2. Sample and Experiment

In this paper we focus on the natural polycrystalline diamonds (framesites) from the Mengyin kimberlite pipes. We consider them as a set of microvolumes that are formed at different times. Thus, we characterize their microtopography, microcomposition, and microstructure by using an optical microscope, Fourier transform infrared spectra (FTIR), and photoluminescence spectra (PL) from point to point and discuss their significance to the formation and origin of the framesites.

The natural polycrystalline diamonds (framesites) were selected from the kimberlite diatremes in the Mengyin diamond mine, Shandong province, which is one of the primary diamond mines in China. The Mengyin kimberlite breccia pipes are located in the eastern part of the North China Craton (Figure 1).

871824.fig.001
Figure 1: Sketch map of P. R. China, showing the location of the North China Craton, and the locality of the Mengyin kimberlite pipes [after Wuyi Wang et al., 1998 [12] with modification].

An optical microscope was used to characterize the crystal habit and surface topographic images of the fresh samples.

The micro-FTIR absorption spectra were recorded on the rough samples from 500~4000 cm−1 with 4 cm−1 resolution and 128 times scan at liquid nitrogen temperature (LNT) in transmission mode using a Bruker EQUINOX-55 FTIR spectrometer coupled with an infrared microscope. The FTIR spectra were recorded in some points located at different diamond grains or positions of the same polycrystalline diamonds. Namely, the FTIR spectra were recorded in different diamond grains of the euhedral faceted polycrystalline diamonds (EFPCDs) and in different positions on the anhedral rounded polycrystalline diamonds (ARPCDs).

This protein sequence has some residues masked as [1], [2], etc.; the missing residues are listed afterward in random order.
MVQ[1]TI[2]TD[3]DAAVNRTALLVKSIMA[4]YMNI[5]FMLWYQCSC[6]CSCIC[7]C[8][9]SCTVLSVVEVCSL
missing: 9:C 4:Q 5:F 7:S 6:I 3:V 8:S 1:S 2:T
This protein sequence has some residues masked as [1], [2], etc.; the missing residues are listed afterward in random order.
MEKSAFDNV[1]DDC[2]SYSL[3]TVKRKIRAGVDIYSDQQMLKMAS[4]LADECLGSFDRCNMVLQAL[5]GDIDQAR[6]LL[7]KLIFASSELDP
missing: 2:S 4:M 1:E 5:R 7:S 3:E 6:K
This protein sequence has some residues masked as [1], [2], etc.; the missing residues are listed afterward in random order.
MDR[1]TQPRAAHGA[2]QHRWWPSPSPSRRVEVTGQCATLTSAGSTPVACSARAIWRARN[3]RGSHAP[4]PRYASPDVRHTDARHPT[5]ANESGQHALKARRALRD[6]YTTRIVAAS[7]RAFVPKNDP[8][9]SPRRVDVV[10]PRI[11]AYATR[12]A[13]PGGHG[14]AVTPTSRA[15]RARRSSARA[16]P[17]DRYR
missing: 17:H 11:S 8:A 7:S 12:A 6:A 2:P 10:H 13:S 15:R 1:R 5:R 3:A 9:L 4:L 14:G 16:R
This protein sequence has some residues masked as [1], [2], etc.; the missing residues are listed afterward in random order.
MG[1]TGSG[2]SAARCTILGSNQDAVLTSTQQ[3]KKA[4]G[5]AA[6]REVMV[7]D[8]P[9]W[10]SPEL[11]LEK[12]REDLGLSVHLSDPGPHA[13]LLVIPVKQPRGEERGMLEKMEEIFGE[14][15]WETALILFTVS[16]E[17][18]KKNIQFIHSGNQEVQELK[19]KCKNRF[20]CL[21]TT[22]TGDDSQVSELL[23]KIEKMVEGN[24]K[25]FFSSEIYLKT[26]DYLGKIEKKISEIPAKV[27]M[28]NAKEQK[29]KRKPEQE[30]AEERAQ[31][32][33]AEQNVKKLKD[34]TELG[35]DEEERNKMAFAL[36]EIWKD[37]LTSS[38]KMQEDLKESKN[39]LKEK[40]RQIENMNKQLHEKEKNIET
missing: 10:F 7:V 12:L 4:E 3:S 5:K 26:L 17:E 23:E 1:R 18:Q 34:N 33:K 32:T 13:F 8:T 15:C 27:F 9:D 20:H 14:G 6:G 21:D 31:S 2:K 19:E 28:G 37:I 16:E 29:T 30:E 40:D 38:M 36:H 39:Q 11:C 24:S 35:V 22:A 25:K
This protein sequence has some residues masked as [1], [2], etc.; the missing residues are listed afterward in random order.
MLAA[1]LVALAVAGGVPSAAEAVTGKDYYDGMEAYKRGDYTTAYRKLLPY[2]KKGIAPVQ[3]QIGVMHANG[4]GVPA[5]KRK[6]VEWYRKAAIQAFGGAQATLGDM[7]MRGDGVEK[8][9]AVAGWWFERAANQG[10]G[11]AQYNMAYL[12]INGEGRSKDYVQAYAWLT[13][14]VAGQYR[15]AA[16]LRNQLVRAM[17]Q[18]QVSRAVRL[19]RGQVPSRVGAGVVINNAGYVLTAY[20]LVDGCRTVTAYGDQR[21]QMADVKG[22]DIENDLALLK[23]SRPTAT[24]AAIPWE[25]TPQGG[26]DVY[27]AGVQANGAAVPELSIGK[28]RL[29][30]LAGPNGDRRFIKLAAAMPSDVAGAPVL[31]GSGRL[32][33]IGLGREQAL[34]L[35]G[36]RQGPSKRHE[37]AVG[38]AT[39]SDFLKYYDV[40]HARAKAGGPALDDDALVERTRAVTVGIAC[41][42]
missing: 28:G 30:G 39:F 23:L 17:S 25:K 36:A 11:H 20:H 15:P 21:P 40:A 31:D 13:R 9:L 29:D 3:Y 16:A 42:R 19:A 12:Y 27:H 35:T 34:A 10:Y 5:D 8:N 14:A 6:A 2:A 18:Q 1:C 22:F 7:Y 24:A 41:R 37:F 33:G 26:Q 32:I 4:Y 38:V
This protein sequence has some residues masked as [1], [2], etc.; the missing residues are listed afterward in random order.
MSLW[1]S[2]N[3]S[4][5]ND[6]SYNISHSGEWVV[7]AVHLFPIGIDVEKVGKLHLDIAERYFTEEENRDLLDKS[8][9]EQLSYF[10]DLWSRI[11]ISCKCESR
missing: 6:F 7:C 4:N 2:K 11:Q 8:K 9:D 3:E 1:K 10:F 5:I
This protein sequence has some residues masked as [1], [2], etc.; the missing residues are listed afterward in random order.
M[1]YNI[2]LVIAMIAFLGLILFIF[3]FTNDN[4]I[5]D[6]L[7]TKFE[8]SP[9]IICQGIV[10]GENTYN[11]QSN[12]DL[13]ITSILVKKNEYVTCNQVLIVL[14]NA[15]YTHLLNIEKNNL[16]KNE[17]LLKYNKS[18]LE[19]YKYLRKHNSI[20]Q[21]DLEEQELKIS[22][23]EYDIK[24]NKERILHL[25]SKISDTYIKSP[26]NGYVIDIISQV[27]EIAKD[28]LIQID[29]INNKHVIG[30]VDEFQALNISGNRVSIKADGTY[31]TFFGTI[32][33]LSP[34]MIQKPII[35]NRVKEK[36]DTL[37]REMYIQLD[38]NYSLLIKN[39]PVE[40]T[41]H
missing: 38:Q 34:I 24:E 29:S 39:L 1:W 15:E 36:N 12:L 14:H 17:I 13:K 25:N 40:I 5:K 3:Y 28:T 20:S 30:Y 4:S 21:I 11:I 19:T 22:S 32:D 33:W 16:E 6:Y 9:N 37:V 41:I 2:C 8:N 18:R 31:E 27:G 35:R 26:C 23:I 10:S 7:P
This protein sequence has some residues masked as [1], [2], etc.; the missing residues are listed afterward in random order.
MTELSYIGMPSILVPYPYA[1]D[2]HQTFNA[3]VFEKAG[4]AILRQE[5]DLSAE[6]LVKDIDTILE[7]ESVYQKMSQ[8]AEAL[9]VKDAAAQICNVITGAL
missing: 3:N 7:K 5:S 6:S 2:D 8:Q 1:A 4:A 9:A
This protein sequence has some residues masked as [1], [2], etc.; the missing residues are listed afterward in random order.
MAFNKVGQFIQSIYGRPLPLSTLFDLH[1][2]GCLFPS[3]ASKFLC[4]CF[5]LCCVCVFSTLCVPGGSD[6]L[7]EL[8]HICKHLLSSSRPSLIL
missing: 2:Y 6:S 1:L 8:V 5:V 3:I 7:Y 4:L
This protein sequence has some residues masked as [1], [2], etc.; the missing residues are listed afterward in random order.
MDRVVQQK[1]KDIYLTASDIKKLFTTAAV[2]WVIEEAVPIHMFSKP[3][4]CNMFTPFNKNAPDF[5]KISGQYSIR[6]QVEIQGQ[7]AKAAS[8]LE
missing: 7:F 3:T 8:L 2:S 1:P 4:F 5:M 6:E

A Renishaw InVia Confocal Micro-Raman spectrometer was employed for the photoluminescence analysis, using excitation by the 514.5 nm line of an Ar+ laser. The PL spectra were recorded from 1.3~2.4 eV at LNT with 2 μm light spot diameter and 1 μm depth value error, from the surface to the depth of −200 μm at intervals of 50 μm in the different points of the ARPCDs, and from the surface to the depth of −200 μm or −160 μm at intervals of 50 μm or 40 μm in the different diamond grains of the EFPCDs.

3. Results

3.1. Optical Microscopy

Figure 2 shows the typical optical microscopic photographs of the polycrystalline diamonds. The size of the polycrystalline diamonds samples (Figures 2(a) and 2(b)) varies from 1 mm to 2.5 mm with masses from 4 × 10−3 to 1 × 10−2 gram (0.02 to 0.05 carat). The color of the bulk samples varies from colorless (clear) to shades of grey to yellow to almost black. In one sample, the diamond grains have similar colors. Most of the samples are translucent or subtranslucent, and a minority of them are transparent. Most of them have adamantine luster. On the whole, the samples can be classified as the EFPCDs and ARPCDs.